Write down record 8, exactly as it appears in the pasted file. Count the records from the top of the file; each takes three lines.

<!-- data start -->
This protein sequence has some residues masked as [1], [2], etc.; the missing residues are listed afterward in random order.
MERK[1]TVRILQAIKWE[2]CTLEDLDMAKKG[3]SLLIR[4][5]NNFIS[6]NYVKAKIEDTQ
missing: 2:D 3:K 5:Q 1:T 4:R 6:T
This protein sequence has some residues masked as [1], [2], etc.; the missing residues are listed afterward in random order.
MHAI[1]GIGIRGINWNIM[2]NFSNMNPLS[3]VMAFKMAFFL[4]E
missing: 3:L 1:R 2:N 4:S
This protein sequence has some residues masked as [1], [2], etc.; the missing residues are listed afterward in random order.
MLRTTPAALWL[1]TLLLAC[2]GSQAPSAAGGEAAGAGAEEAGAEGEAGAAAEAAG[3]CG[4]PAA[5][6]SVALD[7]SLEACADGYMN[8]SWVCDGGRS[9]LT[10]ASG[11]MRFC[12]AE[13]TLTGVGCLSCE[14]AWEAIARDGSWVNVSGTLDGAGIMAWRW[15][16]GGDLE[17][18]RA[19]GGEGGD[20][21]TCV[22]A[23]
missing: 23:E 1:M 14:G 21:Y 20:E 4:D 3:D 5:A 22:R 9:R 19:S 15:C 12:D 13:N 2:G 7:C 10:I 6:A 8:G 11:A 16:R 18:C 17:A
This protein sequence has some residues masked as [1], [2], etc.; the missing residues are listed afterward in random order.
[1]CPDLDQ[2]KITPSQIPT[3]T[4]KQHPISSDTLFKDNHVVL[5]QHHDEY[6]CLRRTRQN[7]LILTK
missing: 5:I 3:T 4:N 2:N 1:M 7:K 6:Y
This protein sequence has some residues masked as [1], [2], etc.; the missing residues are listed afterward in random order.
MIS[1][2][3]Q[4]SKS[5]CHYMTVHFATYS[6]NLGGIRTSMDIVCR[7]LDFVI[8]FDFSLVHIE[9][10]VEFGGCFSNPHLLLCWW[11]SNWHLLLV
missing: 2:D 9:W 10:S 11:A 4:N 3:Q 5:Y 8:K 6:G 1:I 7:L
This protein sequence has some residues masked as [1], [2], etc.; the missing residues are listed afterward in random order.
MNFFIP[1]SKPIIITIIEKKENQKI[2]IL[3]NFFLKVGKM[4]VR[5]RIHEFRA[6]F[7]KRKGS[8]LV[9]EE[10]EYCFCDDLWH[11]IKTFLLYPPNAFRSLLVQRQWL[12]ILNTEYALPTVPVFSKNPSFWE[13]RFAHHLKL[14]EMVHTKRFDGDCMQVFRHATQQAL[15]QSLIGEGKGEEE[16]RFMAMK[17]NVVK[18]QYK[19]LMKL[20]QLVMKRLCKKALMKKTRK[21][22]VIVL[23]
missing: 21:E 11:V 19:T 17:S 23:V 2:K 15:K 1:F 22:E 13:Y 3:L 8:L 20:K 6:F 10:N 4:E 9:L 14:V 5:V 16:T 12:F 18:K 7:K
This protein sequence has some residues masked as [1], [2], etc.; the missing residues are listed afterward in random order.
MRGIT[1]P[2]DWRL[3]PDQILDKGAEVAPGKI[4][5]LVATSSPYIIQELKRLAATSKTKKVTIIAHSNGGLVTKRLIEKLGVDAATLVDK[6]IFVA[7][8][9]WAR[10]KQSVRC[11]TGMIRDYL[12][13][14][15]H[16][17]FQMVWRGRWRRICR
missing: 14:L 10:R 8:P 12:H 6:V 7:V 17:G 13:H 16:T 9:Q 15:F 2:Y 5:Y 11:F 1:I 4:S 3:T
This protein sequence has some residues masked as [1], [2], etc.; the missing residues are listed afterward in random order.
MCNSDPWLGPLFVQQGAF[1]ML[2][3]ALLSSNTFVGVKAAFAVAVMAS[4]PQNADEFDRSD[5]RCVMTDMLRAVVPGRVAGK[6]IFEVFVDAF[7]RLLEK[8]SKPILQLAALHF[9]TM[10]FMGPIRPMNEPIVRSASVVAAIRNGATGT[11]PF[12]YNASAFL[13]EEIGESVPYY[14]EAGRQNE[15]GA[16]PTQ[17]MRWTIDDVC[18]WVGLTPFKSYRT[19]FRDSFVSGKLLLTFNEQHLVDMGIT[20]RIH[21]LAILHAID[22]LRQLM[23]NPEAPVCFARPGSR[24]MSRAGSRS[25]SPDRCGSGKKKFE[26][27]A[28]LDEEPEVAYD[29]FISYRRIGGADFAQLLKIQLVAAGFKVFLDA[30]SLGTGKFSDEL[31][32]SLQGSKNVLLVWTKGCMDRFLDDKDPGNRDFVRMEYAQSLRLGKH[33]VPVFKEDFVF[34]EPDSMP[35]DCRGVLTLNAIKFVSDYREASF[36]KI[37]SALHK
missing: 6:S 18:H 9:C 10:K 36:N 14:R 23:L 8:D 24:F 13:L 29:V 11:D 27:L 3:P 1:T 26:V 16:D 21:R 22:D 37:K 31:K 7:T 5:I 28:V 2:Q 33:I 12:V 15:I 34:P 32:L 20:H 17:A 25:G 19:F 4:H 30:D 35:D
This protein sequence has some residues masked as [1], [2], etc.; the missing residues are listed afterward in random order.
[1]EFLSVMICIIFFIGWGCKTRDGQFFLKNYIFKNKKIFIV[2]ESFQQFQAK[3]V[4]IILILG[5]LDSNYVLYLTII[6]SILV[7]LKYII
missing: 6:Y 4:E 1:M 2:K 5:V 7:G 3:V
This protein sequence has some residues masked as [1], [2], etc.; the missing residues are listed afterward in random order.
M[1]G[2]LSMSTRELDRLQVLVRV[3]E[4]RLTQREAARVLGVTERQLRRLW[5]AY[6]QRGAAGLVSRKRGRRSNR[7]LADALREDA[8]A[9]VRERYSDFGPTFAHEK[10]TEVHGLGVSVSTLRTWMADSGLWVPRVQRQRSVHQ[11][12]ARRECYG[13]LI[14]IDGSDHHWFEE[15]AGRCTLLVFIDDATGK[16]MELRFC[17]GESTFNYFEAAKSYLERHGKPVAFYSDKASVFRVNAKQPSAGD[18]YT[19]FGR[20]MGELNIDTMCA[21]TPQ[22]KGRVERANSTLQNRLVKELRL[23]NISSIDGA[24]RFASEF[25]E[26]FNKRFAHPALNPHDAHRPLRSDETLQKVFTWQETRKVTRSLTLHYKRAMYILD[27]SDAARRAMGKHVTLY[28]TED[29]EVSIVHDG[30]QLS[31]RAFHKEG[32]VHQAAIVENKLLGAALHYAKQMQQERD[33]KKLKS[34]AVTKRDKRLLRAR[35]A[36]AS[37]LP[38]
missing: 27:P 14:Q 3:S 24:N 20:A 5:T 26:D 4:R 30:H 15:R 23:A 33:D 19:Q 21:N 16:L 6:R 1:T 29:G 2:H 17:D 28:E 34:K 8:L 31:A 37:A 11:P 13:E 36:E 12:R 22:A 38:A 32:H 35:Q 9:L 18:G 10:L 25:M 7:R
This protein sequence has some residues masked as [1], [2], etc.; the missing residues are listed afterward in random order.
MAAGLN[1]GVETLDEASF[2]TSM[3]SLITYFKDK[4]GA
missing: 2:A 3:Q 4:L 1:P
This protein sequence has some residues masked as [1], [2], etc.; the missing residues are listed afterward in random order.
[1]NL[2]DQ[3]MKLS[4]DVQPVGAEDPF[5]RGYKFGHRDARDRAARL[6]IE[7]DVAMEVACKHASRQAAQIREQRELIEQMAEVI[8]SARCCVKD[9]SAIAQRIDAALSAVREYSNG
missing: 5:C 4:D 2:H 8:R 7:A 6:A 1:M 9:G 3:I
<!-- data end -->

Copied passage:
This protein sequence has some residues masked as [1], [2], etc.; the missing residues are listed afterward in random order.
MCNSDPWLGPLFVQQGAF[1]ML[2][3]ALLSSNTFVGVKAAFAVAVMAS[4]PQNADEFDRSD[5]RCVMTDMLRAVVPGRVAGK[6]IFEVFVDAF[7]RLLEK[8]SKPILQLAALHF[9]TM[10]FMGPIRPMNEPIVRSASVVAAIRNGATGT[11]PF[12]YNASAFL[13]EEIGESVPYY[14]EAGRQNE[15]GA[16]PTQ[17]MRWTIDDVC[18]WVGLTPFKSYRT[19]FRDSFVSGKLLLTFNEQHLVDMGIT[20]RIH[21]LAILHAID[22]LRQLM[23]NPEAPVCFARPGSR[24]MSRAGSRS[25]SPDRCGSGKKKFE[26][27]A[28]LDEEPEVAYD[29]FISYRRIGGADFAQLLKIQLVAAGFKVFLDA[30]SLGTGKFSDEL[31][32]SLQGSKNVLLVWTKGCMDRFLDDKDPGNRDFVRMEYAQSLRLGKH[33]VPVFKEDFVF[34]EPDSMP[35]DCRGVLTLNAIKFVSDYREASF[36]KI[37]SALHK
missing: 6:S 18:H 9:C 10:K 36:N 14:R 23:L 8:D 24:F 13:L 29:V 11:D 27:L 3:P 1:T 26:V 16:D 21:R 22:D 37:K 31:K 7:T 5:I 28:V 2:Q 33:I 12:V 15:I 34:P 32:L 20:H 17:A 25:G 19:F 4:H 30:D 35:D